You are on page 1of 8

# Sociology 592 - Research Statistics I

## Exam 1 Answer Key - DRAFT

September 24, 2004

Where appropriate, show your work - partial credit may be given. (On the other hand, don't waste a lot of time on excess
verbiage.) Do not spend too much time on any one problem. It is legitimate (and probably essential) to refer to results that have
previously been proven in class or homework, without re-proving them - for example, you wouldn't need to prove that P(-1.96
Z 1.96) = .95, since we have already shown that in class. Likewise, you are free to refer to anything that was demonstrated in
the homework or handouts.

1. (4 points each, 20 points total). Indicate whether the following statements are true or false. If you think the statement
is false, indicate how the statement could be corrected. For false statements, do not just say that you could substitute not equals
for equals. For example, the statement P(Z 0) = .7 is false. To make it correct, don't just say P(Z 0) <> .7, instead say
P(Z 0) = .5 or P(Z .525) = .7.

A. If X has a binomial distribution, then if N is large X will also have a binomial distribution.

False. The central limit theorem tells us that the distribution of X will be approximately
normal if N is large.

B. P ( Z 1.96) = .05

## False. Substitute P ( Z 1.96) = .025 or P ( Z 1.65) = .05

C. When two events are mutually exclusive, the occurrence of one event in no way affects the occurrence of the
other.

False. If events are mutually exclusive, the occurrence of one makes the occurrence of
the other impossible. Substitute independent for mutually exclusive.
D. V(8 + X) = 64 + V(X)

False. V(8 + X) = V(X), i.e. adding a constant does not change the variance.
E. When N is small, the T distribution and the N(0, 1) distribution are almost identical.

False. It is when N is large that the 2 distributions become virtually identical; when N is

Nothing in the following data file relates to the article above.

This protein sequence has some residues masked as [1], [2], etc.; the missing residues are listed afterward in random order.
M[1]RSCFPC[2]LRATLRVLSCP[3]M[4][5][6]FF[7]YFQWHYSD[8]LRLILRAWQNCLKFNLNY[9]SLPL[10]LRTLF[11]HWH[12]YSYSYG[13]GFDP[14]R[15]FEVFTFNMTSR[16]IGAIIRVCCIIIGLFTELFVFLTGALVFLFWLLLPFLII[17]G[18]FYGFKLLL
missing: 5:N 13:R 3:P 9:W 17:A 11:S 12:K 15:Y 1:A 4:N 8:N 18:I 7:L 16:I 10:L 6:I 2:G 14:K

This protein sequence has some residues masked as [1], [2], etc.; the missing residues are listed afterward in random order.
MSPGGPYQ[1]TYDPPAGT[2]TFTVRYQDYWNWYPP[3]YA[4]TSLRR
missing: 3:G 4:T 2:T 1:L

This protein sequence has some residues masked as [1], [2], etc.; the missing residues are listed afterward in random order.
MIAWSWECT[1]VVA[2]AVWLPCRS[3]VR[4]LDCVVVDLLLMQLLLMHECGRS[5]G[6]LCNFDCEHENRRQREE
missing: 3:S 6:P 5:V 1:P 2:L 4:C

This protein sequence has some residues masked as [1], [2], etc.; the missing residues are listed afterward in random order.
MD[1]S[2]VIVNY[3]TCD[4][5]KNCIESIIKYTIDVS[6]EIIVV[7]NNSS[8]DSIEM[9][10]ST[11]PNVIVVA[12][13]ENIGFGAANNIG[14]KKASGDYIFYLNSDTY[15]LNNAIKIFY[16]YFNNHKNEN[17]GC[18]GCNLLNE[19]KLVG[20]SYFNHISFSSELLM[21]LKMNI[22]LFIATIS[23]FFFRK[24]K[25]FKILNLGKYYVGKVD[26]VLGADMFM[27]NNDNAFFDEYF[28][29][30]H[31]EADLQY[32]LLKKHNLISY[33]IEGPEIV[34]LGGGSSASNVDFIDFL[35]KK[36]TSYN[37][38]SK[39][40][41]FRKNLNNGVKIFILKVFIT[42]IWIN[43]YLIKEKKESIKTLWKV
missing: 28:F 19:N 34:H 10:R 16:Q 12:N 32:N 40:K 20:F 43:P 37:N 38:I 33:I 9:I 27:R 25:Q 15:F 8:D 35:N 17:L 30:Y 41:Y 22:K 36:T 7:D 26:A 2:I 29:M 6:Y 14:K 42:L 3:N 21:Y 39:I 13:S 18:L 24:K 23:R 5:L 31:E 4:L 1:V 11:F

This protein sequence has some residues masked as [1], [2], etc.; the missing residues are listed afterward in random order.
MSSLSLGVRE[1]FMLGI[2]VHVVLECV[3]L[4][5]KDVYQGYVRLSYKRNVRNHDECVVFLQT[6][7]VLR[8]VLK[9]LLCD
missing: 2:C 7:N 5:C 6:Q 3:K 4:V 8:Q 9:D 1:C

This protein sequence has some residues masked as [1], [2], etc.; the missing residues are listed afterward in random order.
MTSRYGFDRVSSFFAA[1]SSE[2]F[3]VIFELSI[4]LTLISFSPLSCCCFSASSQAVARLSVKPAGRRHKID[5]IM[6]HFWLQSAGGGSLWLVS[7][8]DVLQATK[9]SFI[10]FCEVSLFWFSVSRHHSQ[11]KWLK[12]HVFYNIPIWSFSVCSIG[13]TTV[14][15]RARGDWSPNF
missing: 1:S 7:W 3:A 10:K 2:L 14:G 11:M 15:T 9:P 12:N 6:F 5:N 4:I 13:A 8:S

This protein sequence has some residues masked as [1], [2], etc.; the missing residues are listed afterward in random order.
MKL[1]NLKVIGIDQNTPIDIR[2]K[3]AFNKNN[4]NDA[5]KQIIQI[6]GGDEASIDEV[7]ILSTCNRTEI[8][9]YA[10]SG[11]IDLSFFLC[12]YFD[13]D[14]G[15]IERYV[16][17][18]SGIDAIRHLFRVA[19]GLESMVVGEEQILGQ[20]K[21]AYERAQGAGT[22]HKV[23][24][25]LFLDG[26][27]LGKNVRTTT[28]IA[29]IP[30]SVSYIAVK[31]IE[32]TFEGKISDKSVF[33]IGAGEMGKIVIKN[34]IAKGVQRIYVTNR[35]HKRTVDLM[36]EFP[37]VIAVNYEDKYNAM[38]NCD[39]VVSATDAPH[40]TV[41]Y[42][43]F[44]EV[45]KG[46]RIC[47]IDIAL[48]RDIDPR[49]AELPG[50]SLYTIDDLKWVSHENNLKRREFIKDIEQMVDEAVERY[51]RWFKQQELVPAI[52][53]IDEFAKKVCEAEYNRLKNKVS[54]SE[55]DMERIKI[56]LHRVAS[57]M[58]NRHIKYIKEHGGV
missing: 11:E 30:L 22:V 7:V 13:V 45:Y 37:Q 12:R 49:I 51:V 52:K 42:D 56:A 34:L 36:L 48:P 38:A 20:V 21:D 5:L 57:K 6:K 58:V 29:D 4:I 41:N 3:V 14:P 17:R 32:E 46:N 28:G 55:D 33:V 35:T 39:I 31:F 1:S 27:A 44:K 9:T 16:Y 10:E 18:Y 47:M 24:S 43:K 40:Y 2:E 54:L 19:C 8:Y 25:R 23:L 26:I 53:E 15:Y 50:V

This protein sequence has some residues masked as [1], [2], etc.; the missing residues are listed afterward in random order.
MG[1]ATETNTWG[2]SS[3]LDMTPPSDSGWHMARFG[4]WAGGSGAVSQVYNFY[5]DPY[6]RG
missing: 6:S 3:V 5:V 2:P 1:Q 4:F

small they can be quite a bit different.

2. (10 points each, 30 points total) Answer three of the following. The answers to most of these are fairly
straightforward, so do not spend a great deal of time on any one problem. NOTE: I will give up to 5 points extra credit for each

## Sociology 592, Exam 1, September 24, 2004 Page 1

A. X = 30, N = 25. Determine the 95% confidence interval when

a. = 15

This falls under confidence intervals, case III, unknown. For V = 24 and 2Q = .05, the
critical value of t is 2.064 (see Appendix E, Table 3).

x ( t /2,v * s/ N ), i.e.
30 - ( 2.064 * 15 / 25 ) 30 + ( 2.064 * 15 / 25 ), i.e.
23.808 36.192

. cii 25 30 15

## Variable | Obs Mean Std. Err. [95% Conf. Interval]

-------------+---------------------------------------------------------------
| 25 30 3 23.8083 36.1917

b. = 10

This falls under confidence intervals, case I, known. The critical value for Z is 1.96.

x ( z /2 * ), i.e.,
N
30 - (1.96 * 10 / 25 ) 30 + (1.96 * 10 / 25 ), i.e.,
26.08 33.92

## Using Stata to double-check,

. ztesti 30 10 0 25, level(95)

Number of obs = 25

------------------------------------------------------------------------------
Variable | Mean Std. Err. z P>|z| [95% Conf. Interval]
---------+--------------------------------------------------------------------
x | 30 2 15 0.0000 26.08007 33.91993
------------------------------------------------------------------------------